The Indian rupee hit an all-time low against the U.S. dollar this week weakening past the 79 rupees to a dollar mark and selling as low as 79.05 against the dollar.
GS III- Indian Economy
Dimensions of the Article:
- What is happening with the rupee?
- What determines the rupee’s value?
- What is Currency Depreciation and what are its causes?
What is happening with the rupee?
The Indian rupee has been witnessing a steady decline this year, losing more than 6% against the U.S. dollar since the beginning of 2022.
India’s forex reserves:
- It has also dropped below $600 billion, plunging by more than $50 billion since September, 2021, when forex reserves stood at an all-time high of $642 billion.
- The drop in India’s forex reserves is believed to be largely due to steps taken by the Reserve Bank of India to support the rupee.
- RBI officials, however, have noted that the drop in forex reserves is due to a fall in the dollar value of assets held as reserves by the RBI.
- For instance, if a portion of the reserves are in euros and the euro depreciates against the dollar, this would cause a drop in the value of forex reserves.
Aim of the RBI’s policy:
- To allow the rupee to find its natural value in the market but without undue volatility or causing unnecessary panic among investors.
- State-run banks are usually instructed by the RBI to sell dollars in order to offer some support to the rupee.
- By thus selling dollars in the open market in exchange for rupees, the RBI can improve demand for the rupee and cushion its fall.
What determines the rupee’s value?
The value of any currency is determined by demand for the currency as well as its supply.
- When the supply of a currency increases, its value drops.
- On the other hand, when the demand for a currency increases, its value rises.
In the wider economy,
- Central banks determine the supply of currencies, while the demand for currencies depends on the amount of goods and services produced in the economy.
In the forex market,
- The supply of rupees is determined by the demand for imports and various foreign assets. So, if there is high demand to import oil, it can lead to an increase in the supply of rupees in the forex market and cause the rupee’s value to drop.
- The demand for rupees in the forex market, on the other hand, depends on foreign demand for Indian exports and other domestic assets.
- So, for instance, when there is great enthusiasm among foreign investors to invest in India, it can lead to an increase in the supply of dollars in the forex market which in turn causes the rupee’s value to rise against the dollar.
What is Currency Depreciation and what are its causes?
- Currency depreciation is a fall in the value of a currency in terms of its exchange rate versus other currencies.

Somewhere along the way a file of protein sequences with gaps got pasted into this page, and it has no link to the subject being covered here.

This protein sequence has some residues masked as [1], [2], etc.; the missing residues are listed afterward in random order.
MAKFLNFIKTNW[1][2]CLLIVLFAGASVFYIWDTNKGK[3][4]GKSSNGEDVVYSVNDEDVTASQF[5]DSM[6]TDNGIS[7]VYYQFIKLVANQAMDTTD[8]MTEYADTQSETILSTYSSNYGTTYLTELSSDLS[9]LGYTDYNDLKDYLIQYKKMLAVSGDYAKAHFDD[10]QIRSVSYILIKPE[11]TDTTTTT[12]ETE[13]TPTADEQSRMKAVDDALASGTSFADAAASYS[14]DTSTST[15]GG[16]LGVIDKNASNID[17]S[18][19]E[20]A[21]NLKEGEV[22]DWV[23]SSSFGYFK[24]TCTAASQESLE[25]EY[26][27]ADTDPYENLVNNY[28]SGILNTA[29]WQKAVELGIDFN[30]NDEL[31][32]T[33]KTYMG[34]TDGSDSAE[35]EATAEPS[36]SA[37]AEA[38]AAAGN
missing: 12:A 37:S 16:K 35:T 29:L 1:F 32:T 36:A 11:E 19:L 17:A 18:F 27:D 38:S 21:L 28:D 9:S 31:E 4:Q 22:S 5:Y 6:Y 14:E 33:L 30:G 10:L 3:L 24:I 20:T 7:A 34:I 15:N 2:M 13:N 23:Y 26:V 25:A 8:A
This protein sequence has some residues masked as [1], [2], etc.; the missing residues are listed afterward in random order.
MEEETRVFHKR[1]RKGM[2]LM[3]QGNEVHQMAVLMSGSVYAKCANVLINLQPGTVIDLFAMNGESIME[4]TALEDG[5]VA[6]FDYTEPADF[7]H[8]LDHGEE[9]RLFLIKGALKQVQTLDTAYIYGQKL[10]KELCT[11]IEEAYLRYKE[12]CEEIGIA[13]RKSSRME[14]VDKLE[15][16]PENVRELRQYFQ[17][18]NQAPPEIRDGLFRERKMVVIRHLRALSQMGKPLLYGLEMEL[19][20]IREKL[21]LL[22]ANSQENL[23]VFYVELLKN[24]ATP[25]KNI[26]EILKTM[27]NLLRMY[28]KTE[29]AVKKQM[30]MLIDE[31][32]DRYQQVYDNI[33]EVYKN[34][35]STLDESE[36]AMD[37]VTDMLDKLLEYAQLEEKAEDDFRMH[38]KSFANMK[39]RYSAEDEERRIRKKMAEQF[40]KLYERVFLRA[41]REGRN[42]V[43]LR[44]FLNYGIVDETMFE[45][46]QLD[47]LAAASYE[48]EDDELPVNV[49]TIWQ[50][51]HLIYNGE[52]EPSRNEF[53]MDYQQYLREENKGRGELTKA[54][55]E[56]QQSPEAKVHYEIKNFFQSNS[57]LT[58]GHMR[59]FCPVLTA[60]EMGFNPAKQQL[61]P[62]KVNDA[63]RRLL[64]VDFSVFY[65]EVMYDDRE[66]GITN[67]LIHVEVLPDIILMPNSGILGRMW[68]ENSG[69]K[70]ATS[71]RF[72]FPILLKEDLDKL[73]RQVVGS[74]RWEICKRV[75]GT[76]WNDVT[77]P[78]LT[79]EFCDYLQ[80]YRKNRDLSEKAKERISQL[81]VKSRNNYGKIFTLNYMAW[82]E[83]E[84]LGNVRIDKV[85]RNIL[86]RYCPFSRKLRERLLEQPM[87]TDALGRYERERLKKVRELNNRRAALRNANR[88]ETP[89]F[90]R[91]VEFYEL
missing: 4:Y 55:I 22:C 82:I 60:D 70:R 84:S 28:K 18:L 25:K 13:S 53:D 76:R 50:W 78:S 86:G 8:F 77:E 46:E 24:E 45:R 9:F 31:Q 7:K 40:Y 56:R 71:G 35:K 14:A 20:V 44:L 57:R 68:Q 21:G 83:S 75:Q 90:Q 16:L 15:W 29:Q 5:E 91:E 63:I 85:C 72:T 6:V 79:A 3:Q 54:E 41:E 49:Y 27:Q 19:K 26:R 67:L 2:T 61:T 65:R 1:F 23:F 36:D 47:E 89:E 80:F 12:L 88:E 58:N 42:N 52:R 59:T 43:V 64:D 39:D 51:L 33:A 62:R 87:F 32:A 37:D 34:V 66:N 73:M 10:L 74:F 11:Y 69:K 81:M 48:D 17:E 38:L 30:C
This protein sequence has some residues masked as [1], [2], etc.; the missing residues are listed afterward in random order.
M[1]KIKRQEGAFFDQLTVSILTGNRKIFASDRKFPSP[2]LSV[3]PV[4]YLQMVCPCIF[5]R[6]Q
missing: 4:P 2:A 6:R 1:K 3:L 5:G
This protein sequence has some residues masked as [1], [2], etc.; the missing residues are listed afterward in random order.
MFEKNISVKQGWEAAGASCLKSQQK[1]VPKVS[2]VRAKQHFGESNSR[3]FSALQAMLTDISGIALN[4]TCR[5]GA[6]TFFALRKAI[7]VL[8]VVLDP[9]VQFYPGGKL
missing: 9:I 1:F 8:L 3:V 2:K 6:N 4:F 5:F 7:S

- Economic fundamentals, interest rate differentials, political instability, or risk aversion can cause currency depreciation.
- Orderly currency depreciation can increase a country’s export activity as its products and services become cheaper to buy.
- Currency depreciation in one country can spread to other countries.
- Countries with weak economic fundamentals, such as chronic current account deficits and high rates of inflation, generally have depreciating currencies.
- Currency depreciation, if orderly and gradual, improves a nation’s export competitiveness and may improve its trade deficit over time. But an abrupt and sizable currency depreciation may scare foreign investors who fear the currency may fall further, leading them to pull portfolio investments out of the country. These actions will put further downward pressure on the currency.
- Easy monetary policy and high inflation are two of the leading causes of currency depreciation. When interest rates are low, hundreds of billions of dollars chase the highest yield. Expected interest rate differentials can trigger a bout of currency depreciation.
- Central banks will increase interest rates to combat inflation as too much inflation can lead to currency depreciation.
- Additionally, inflation can lead to higher input costs for exports, which then makes a nation’s exports less competitive in the global markets. This will widen the trade deficit and cause the currency to depreciate
Impact of the drop
- Depreciation in rupee is a double-edged sword for the Reserve Bank of India.
- While a weaker currency may support exports amid a nascent economic recovery from the pandemic, it poses risk of imported inflation, and may make it difficult for the central bank to maintain interest rates at a record low for longer.
-Source: The Hindu